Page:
Hypochondria (Health Anxiety)
When someone is sick or feeling unwell, they often feel some anxiety or nervousness about their symptoms and the consequences of their symptoms. However, for those with Health Anxiety (also known as Hypochondria), these fears are overwhelming and can consume hours of the day. Commonly, someone with Health Anxiety will spend long periods of each day doing compulsive behaviors, in attempt to reduce their anxiety and find certainty that they are free of disease or illness.
Common Hypochondria Symptoms
- Excessive worry about health
- Fear that non-problematic physical symptoms are evidence of a larger, more fatal illness
- Excessive research (online and in books) to ensure they do or do not have an illness
- Recurring reassurance seeking with family members, friends and health professionals
- Recurring visits to doctors and health professionals about feared illness
- Seeking excessive “second opinions” by different health professionals about their symptoms or feared illness
- Checking body for presence of, or absence of feared illness
- Checking body for changes in physical symptoms
- Avoidance of triggers that may increase their fear of illness (such as avoidance of TV shows about the medical field, magazines, newspapers, etc.)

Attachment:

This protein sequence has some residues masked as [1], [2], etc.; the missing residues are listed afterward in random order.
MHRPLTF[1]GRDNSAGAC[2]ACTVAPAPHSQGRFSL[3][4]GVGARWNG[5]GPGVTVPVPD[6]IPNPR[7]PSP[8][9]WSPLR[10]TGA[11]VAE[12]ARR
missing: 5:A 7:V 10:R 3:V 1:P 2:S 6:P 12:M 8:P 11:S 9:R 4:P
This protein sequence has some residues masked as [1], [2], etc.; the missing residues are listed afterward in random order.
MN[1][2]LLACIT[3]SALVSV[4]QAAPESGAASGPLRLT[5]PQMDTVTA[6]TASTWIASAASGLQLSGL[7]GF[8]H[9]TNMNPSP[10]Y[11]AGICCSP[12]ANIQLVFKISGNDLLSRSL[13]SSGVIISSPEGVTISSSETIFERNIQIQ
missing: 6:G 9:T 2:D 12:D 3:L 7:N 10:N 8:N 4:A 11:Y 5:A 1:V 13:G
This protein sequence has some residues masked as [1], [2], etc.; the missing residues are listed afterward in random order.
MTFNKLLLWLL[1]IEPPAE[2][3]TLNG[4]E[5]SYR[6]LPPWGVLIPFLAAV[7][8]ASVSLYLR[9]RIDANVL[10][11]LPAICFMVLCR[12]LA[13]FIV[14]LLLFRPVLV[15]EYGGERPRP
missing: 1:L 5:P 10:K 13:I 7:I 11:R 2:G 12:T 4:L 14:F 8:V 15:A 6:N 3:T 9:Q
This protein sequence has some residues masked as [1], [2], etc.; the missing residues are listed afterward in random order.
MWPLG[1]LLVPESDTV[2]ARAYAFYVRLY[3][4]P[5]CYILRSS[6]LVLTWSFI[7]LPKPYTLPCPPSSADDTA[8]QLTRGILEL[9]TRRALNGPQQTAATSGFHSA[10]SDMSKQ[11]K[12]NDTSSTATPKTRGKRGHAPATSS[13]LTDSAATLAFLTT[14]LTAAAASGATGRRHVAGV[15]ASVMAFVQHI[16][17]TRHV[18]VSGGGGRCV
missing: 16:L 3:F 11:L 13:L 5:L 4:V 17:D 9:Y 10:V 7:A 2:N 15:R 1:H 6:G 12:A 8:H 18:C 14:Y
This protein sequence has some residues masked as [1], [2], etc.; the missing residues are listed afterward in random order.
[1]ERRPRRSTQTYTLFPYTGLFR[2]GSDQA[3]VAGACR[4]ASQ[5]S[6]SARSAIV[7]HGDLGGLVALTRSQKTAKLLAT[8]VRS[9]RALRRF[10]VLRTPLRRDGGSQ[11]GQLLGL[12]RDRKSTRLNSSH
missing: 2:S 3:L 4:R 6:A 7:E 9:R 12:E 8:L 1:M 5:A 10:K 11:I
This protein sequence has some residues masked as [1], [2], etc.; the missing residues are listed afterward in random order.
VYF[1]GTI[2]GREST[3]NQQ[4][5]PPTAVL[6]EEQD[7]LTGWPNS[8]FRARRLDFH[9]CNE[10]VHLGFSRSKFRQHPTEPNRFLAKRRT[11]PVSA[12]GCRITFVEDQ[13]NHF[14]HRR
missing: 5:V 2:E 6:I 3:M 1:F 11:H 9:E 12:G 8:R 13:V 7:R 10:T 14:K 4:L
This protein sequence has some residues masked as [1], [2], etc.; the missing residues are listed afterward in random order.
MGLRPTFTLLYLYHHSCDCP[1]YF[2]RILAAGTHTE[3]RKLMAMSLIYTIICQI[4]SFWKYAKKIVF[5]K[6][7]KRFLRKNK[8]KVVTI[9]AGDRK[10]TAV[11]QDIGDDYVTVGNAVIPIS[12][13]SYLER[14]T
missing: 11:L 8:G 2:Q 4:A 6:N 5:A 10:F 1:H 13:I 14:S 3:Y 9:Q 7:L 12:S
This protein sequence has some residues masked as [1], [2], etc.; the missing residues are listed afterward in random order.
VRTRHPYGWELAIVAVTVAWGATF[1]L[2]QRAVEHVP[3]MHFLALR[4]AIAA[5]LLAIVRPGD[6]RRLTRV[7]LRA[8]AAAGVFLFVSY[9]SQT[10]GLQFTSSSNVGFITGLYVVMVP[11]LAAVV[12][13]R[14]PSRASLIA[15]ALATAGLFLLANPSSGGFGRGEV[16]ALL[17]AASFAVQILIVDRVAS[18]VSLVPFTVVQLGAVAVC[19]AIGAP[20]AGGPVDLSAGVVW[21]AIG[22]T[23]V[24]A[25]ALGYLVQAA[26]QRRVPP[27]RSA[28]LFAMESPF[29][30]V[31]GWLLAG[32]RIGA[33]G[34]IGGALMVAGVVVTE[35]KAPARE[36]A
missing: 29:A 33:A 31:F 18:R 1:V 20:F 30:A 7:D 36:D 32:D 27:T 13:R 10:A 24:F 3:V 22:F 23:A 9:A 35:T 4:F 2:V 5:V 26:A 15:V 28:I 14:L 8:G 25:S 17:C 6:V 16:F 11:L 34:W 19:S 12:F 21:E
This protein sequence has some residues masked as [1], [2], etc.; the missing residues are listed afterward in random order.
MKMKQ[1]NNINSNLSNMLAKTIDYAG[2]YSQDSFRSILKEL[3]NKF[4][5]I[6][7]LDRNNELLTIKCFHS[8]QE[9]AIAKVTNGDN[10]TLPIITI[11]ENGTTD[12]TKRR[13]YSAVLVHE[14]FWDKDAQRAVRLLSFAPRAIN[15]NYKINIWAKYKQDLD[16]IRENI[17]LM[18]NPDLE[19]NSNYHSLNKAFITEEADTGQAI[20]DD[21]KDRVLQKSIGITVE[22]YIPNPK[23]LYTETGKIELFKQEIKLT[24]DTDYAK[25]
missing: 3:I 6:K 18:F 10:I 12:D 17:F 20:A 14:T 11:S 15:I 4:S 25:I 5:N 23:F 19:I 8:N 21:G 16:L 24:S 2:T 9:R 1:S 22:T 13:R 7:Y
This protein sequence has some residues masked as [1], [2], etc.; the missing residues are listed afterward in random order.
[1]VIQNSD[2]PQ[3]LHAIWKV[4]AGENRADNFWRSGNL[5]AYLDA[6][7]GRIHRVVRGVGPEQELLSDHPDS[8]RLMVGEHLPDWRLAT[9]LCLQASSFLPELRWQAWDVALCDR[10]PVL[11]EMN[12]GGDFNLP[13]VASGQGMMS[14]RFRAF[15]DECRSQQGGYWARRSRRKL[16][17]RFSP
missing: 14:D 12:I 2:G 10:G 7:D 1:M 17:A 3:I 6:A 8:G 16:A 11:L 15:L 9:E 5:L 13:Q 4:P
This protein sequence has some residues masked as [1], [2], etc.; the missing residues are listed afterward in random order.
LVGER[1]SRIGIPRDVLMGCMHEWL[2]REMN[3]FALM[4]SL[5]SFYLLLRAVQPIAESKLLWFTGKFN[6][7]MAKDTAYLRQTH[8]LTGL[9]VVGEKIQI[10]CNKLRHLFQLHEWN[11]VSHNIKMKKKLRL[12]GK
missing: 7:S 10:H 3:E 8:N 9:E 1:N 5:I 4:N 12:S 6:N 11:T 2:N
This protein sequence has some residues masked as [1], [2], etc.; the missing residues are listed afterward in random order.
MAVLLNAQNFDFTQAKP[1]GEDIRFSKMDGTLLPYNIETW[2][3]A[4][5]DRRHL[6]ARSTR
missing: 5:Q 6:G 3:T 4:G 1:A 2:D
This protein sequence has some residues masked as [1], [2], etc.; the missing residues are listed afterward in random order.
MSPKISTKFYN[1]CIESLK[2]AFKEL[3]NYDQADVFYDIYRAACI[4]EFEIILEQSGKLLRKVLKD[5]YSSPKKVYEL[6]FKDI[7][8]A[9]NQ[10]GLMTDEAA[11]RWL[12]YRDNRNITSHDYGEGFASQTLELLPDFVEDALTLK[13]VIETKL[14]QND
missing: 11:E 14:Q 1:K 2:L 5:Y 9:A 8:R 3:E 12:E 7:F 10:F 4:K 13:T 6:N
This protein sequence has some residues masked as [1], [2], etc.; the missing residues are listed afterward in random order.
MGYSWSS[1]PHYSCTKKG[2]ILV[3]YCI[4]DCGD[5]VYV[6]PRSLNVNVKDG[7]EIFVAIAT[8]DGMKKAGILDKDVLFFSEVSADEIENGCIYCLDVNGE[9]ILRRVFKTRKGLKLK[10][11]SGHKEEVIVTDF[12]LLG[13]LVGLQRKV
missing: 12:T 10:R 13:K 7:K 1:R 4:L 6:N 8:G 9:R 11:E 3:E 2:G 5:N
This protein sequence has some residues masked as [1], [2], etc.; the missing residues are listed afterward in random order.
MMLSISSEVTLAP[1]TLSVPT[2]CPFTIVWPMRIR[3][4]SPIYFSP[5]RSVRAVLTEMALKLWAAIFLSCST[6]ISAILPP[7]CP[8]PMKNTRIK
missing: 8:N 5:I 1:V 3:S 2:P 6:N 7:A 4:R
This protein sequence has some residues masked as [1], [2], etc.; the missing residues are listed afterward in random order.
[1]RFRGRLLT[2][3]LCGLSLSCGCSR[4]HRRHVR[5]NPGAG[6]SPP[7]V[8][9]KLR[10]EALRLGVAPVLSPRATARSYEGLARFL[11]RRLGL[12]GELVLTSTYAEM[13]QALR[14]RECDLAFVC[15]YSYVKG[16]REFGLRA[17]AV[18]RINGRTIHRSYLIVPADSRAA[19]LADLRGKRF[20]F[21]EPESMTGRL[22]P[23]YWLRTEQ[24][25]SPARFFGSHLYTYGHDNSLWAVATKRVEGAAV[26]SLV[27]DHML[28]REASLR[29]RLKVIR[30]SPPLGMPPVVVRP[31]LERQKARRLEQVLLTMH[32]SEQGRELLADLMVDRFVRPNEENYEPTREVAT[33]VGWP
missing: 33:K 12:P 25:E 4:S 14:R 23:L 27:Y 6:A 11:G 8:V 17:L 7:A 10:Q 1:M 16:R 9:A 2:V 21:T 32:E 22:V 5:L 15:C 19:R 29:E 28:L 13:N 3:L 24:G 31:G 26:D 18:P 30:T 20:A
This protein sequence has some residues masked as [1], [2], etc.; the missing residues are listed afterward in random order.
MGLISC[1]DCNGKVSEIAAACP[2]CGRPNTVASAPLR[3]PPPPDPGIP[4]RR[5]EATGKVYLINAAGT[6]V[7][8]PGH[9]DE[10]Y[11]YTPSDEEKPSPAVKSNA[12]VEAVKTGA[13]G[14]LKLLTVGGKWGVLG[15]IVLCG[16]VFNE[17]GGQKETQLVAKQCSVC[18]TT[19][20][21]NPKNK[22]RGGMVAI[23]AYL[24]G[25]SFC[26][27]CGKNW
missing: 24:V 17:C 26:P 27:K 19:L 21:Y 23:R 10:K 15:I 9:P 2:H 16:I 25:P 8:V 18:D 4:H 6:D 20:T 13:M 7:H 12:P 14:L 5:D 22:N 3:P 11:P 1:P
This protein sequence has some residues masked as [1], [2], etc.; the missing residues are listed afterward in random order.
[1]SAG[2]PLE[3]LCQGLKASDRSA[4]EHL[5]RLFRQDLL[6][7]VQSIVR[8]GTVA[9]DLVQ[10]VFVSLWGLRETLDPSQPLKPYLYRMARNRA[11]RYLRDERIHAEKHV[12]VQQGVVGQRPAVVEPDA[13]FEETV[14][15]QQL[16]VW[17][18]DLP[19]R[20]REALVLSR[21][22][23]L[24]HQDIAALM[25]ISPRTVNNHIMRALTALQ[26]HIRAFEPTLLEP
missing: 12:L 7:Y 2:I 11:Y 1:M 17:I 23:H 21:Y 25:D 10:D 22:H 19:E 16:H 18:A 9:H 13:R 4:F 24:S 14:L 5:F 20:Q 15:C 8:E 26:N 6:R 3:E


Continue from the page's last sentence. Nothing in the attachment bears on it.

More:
- Avoidance of those who have recently been sick (or perceived as being sick)
- Panic Attacks
The Cycle of Hypochondria
The cycle of Hypochondria demonstrates how the compulsive behaviors of someone with Hypochondria can actually increase their chances of experiencing significant anxiety.
Example #1: Constant checking for signs of illness will usually result in finding something that will create more anxiety. If you look at your body for long enough, you will evidently find a bump or a rash or a red mark.
Example #2: Constant visits to Doctors will increase your chances of hearing about “the worst case scenario,” and in turn, create significant degrees of anxiety. When anxiety increases, we are more likely to continue the cycle by doing MORE behaviors that will create future anxiety.
In some situations, reassurance from a medical professional may decrease ones anxiety. However, it is only a short period until the fears return and the person with Hypochondria has to do more compulsive behaviors to return them to baseline anxiety.
Hypochondria Treatment and Therapy: Cognitive Therapy and Behavioral Therapy
Cognitive Behavioral Therapy is commonly known to be one of the most successful treatment modalities for Health Anxiety. The treatment for Health Anxiety involves learning how to identify distorted thoughts and restructure them into a more reasonable and rational thought, commonly called Cognitive Therapy. Treatment also involves Exposure and Response Prevention (ERP), which is a component of Behavioral Therapy, used to help a client to desensitize to their feared stimuli. Using a hierarchy created by the client, the client will slowly expose themselves to their fear and learn mindfulness tools to manage their anxiety (Read more about Mindfulness here LINK) and other emotions that they experience, instead of doing compulsive behaviors.
If you have some or all of these symptoms and you feel like the above information describes you, see a qualified mental health professional for an assessment. Click here to contact Kimberley Quinlan, LMFT